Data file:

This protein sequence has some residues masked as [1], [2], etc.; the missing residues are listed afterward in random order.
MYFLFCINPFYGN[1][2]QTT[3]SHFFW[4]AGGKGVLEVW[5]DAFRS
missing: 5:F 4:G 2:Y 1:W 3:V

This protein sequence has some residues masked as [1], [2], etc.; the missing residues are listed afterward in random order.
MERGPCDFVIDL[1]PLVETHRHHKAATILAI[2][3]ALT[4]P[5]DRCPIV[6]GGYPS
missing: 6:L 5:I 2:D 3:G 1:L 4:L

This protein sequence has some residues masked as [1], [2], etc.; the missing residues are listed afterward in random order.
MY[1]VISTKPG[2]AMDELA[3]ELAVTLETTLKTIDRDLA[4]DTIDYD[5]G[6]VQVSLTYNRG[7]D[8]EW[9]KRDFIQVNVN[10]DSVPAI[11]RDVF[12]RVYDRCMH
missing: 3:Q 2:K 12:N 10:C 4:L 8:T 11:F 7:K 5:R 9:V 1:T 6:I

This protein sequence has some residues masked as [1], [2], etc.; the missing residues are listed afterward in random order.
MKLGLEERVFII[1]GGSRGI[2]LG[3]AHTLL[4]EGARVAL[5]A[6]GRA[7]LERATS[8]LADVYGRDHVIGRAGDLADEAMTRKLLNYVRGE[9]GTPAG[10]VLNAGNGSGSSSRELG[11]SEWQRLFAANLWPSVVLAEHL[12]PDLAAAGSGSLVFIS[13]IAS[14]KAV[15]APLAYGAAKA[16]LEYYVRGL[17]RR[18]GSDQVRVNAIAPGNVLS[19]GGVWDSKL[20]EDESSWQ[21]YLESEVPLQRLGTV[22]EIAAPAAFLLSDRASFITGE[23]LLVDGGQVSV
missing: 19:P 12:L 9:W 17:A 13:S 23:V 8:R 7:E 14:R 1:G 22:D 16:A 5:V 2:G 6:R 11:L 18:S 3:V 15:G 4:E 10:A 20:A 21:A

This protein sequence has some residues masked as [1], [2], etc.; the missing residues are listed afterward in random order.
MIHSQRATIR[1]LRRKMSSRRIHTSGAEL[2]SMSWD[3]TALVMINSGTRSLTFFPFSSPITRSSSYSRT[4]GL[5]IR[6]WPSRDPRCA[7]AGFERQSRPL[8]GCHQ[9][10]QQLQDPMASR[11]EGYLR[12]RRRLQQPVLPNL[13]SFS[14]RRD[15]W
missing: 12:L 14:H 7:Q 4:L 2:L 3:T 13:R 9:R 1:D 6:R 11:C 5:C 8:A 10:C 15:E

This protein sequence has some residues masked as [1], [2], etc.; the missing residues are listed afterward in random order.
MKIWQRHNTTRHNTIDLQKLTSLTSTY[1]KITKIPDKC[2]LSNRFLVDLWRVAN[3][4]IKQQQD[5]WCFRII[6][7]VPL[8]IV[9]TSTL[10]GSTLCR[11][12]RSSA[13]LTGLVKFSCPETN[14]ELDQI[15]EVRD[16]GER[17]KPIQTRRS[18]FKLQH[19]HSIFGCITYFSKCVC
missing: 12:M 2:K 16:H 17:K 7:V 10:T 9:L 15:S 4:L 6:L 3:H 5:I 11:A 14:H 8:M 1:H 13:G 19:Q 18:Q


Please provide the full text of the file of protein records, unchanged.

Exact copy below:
This protein sequence has some residues masked as [1], [2], etc.; the missing residues are listed afterward in random order.
MYFLFCINPFYGN[1][2]QTT[3]SHFFW[4]AGGKGVLEVW[5]DAFRS
missing: 5:F 4:G 2:Y 1:W 3:V

This protein sequence has some residues masked as [1], [2], etc.; the missing residues are listed afterward in random order.
MERGPCDFVIDL[1]PLVETHRHHKAATILAI[2][3]ALT[4]P[5]DRCPIV[6]GGYPS
missing: 6:L 5:I 2:D 3:G 1:L 4:L

This protein sequence has some residues masked as [1], [2], etc.; the missing residues are listed afterward in random order.
MY[1]VISTKPG[2]AMDELA[3]ELAVTLETTLKTIDRDLA[4]DTIDYD[5]G[6]VQVSLTYNRG[7]D[8]EW[9]KRDFIQVNVN[10]DSVPAI[11]RDVF[12]RVYDRCMH
missing: 3:Q 2:K 12:N 10:C 4:L 8:T 11:F 7:K 5:R 9:V 1:T 6:I

This protein sequence has some residues masked as [1], [2], etc.; the missing residues are listed afterward in random order.
MKLGLEERVFII[1]GGSRGI[2]LG[3]AHTLL[4]EGARVAL[5]A[6]GRA[7]LERATS[8]LADVYGRDHVIGRAGDLADEAMTRKLLNYVRGE[9]GTPAG[10]VLNAGNGSGSSSRELG[11]SEWQRLFAANLWPSVVLAEHL[12]PDLAAAGSGSLVFIS[13]IAS[14]KAV[15]APLAYGAAKA[16]LEYYVRGL[17]RR[18]GSDQVRVNAIAPGNVLS[19]GGVWDSKL[20]EDESSWQ[21]YLESEVPLQRLGTV[22]EIAAPAAFLLSDRASFITGE[23]LLVDGGQVSV
missing: 19:P 12:L 9:W 17:A 13:S 23:V 8:R 7:E 14:R 1:G 22:D 16:A 5:V 2:G 6:R 11:L 18:S 3:V 15:G 4:E 10:A 20:A 21:A

This protein sequence has some residues masked as [1], [2], etc.; the missing residues are listed afterward in random order.
MIHSQRATIR[1]LRRKMSSRRIHTSGAEL[2]SMSWD[3]TALVMINSGTRSLTFFPFSSPITRSSSYSRT[4]GL[5]IR[6]WPSRDPRCA[7]AGFERQSRPL[8]GCHQ[9][10]QQLQDPMASR[11]EGYLR[12]RRRLQQPVLPNL[13]SFS[14]RRD[15]W
missing: 12:L 14:H 7:Q 4:L 2:L 3:T 13:R 9:R 1:D 6:R 11:C 5:C 8:A 10:C 15:E

This protein sequence has some residues masked as [1], [2], etc.; the missing residues are listed afterward in random order.
MKIWQRHNTTRHNTIDLQKLTSLTSTY[1]KITKIPDKC[2]LSNRFLVDLWRVAN[3][4]IKQQQD[5]WCFRII[6][7]VPL[8]IV[9]TSTL[10]GSTLCR[11][12]RSSA[13]LTGLVKFSCPETN[14]ELDQI[15]EVRD[16]GER[17]KPIQTRRS[18]FKLQH[19]HSIFGCITYFSKCVC
missing: 12:M 2:K 16:H 17:K 7:V 10:T 9:L 15:S 4:L 6:L 3:H 5:I 11:A 14:H 8:M 1:H 13:G 19:Q 18:Q